New York Architecture Images- Lower Manhattan

20 Exchange Place



Cross & Cross


20 Exchange Place




Historicist Skyscrapers


limestone 54 floors, 231.6m (760 feet) high, 30 elevators




City Bank Farmers Trust Co. towerCity Bank Farmers Trust rotunda


The clustering of skyscrapers on Manhattan's oldest streets created a Brobdingnagian world, which Abbott was determined to capture, despite difficult lighting conditions. For this photograph, she stood at William Street and directed her camera along Exchange Place (not Stone Street), a 25-foot-wide "back yard" to office towers with street addresses on Broadway and Wall, Broad, and William Streets. The three main buildings depicted on project researcher Everett Gratama's map are: (1) Wall and Hanover Building at 63 Wall Street (background); (2) Farmers Trust Company at 22 William Street (right); and (3) National City Bank at 55 Wall Street (left). The pedestrian bridge connects the top floor of the National City Bank with Farmers Trust.

Today, the three principal buildings in this photograph remain, but the bridge has been removed.



Without any doubt, this building and the Irving Trust Bldg (1 Wall Street) are the most intelligent skyscrapers of the era in the Financial District. As did Ralph Walker the same year with the latter, Cross & Cross considered the formely City Bank Farmers Trust's sheathing as a thin skin covering the steel and glass structure, more like a limestone veil, than to hide it. Even the discreet ornementation was a response to structural or technical requirements like, by example, the buttresses at the fifteenth floor, ended by egyptoids heads which are, in reality, air exhausts. By another way, the beautiful result is a tour de force, if considered the difficult site, a snub-nosed triangle. From a four-setback canted prism rises a slender tower, designed like a gigantic column, from which the corners are chamfered (quite the sensation of a gouge carving in the clay) and surmounted by a flat dodecaedric crown. The lobby is a marvellous rotunda ringed with red marble columns topped by eagles, from which the ceiling dome is constituted of black and silver adorned concentric rings mounted up to a large hemisphere concealing the lights.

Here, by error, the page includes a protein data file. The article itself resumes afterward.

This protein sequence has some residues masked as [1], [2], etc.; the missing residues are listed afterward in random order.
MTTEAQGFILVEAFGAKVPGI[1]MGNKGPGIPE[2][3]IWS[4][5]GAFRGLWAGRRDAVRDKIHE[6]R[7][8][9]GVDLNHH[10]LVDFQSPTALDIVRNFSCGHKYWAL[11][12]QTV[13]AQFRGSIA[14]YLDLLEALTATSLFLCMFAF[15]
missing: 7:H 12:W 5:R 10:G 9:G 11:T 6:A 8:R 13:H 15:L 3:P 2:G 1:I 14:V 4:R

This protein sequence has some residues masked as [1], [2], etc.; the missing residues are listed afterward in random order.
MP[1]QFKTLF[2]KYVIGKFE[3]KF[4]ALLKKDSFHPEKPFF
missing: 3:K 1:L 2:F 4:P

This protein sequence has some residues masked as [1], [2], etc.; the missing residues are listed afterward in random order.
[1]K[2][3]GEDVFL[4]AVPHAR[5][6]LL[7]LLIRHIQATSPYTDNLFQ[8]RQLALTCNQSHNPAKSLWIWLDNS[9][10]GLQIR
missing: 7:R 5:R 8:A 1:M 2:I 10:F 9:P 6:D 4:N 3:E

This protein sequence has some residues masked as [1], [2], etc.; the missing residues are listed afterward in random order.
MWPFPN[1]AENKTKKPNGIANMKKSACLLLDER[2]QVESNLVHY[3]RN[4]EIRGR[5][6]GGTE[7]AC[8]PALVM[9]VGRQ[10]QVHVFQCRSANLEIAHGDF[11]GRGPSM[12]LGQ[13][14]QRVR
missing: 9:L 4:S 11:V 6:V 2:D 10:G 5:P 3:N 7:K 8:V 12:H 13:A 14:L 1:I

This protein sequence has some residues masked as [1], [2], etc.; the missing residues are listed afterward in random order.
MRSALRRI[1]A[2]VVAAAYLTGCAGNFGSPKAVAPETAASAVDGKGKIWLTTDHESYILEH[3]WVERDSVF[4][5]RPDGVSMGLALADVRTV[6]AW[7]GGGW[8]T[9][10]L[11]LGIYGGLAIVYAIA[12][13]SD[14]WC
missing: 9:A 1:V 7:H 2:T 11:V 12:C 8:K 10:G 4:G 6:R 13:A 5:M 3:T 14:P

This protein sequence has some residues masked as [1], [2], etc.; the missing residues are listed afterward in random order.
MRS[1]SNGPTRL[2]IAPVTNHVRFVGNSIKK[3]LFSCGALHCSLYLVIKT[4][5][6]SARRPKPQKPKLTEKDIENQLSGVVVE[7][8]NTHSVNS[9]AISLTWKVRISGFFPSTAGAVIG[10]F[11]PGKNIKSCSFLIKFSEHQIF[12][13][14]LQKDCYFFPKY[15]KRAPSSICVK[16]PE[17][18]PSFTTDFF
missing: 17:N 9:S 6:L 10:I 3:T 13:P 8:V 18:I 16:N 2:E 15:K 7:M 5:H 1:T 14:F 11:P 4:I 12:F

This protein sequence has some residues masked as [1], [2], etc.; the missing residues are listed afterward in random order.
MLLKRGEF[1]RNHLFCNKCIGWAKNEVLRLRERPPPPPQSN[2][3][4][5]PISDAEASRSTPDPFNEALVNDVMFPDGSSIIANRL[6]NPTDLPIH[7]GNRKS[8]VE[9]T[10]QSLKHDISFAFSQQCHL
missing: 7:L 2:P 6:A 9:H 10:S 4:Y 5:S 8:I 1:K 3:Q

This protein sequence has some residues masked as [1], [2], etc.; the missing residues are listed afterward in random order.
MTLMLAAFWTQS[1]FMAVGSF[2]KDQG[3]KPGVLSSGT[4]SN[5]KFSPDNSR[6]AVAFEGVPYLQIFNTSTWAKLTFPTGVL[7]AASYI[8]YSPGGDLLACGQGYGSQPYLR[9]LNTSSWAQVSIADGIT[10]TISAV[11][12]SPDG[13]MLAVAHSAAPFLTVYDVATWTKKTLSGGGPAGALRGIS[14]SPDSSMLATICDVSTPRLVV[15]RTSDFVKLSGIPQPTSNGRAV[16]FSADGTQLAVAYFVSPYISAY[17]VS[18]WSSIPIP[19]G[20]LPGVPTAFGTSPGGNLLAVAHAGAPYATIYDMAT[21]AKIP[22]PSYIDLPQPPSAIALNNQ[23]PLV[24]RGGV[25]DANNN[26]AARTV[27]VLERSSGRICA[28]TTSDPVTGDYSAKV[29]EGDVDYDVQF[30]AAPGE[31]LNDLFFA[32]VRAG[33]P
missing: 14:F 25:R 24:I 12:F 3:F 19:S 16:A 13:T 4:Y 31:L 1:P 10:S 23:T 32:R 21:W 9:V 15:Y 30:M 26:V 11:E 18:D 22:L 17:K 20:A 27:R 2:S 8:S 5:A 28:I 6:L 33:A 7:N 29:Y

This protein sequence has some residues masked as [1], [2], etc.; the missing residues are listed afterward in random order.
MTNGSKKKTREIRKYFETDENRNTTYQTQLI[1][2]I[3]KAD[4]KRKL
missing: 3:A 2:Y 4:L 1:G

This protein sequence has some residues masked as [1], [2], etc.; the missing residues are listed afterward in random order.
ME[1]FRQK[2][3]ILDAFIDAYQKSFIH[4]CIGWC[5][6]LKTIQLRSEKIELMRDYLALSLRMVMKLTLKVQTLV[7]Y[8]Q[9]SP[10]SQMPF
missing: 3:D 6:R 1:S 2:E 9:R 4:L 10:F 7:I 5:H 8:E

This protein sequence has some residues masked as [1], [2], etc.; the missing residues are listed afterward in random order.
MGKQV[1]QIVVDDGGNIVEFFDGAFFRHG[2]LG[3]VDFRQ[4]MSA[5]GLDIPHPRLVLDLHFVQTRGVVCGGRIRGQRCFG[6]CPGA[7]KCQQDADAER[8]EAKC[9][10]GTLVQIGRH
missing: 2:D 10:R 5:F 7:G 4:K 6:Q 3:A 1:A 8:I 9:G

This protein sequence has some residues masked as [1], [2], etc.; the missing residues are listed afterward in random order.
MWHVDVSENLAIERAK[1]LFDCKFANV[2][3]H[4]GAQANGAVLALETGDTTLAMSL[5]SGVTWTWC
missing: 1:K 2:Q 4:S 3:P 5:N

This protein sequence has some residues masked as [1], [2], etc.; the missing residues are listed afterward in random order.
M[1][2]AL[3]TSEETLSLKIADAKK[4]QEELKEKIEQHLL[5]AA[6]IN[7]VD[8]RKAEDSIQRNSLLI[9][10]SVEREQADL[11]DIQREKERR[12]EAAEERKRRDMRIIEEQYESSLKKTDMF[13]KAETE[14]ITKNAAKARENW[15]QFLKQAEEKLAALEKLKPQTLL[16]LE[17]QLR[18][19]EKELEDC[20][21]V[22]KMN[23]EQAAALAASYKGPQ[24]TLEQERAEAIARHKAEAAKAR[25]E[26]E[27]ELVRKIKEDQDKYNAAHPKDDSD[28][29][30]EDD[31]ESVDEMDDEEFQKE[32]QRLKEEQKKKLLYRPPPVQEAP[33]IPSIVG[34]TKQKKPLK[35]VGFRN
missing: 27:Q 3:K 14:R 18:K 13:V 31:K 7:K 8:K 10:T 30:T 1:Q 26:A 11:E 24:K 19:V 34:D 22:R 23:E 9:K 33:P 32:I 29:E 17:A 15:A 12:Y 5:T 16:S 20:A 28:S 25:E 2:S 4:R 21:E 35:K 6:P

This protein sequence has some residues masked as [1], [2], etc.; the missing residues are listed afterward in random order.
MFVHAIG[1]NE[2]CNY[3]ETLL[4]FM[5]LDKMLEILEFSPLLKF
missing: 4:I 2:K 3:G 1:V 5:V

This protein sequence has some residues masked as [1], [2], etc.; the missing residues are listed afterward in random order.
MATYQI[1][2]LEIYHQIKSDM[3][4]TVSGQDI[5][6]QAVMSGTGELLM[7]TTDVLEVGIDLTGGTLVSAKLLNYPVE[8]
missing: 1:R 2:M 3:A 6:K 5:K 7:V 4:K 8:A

At the time of the City Bank Farmers Trust Building's 1929 construction notice, it was to be the tallest structure in the ever-increasingly skyward-striving neighborhood of lower Manhattan. When designed in 1929, the building was originally planned to have a pyramidal top, as well as a notably taller tower, but eventually the Depression forced changes to the plans: the original top floor arrangement was altered and the builders had to be content with an actual height of 226 m.

The strongly chamfered, 54-story shaft of the building doubles the form of the 15-story base, although the latter is also slightly trapezoidal, following the shape of the plot. The building is clad in white Alabama limestone, with the mid-portions of elevations formed by brickwork that has long since lost its original white colour.

Exterior decor includes sculptured themes as well as engraved details of historic or merely decorative nature. The bronze doors are decorated with images of transport vehicles and the domed lobby has gold-toned travertine floor and a wealth of marble, mosaics and paintings. Sculptor David Evans created ideological and decorative items of bronze and nickel for the lobby.

Among the building's modern features that seemed especially to impress the press of the day were an elaborate pneumatic tube system, a building-wide circulating ice water system, a basement reservoir of liquid soap, a new bronze substitute of nickel alloy with copper, three-way duct lines, the largest telephone exchange ever constructed, and a new-fangled double-decker elevator that serviced two floors at once.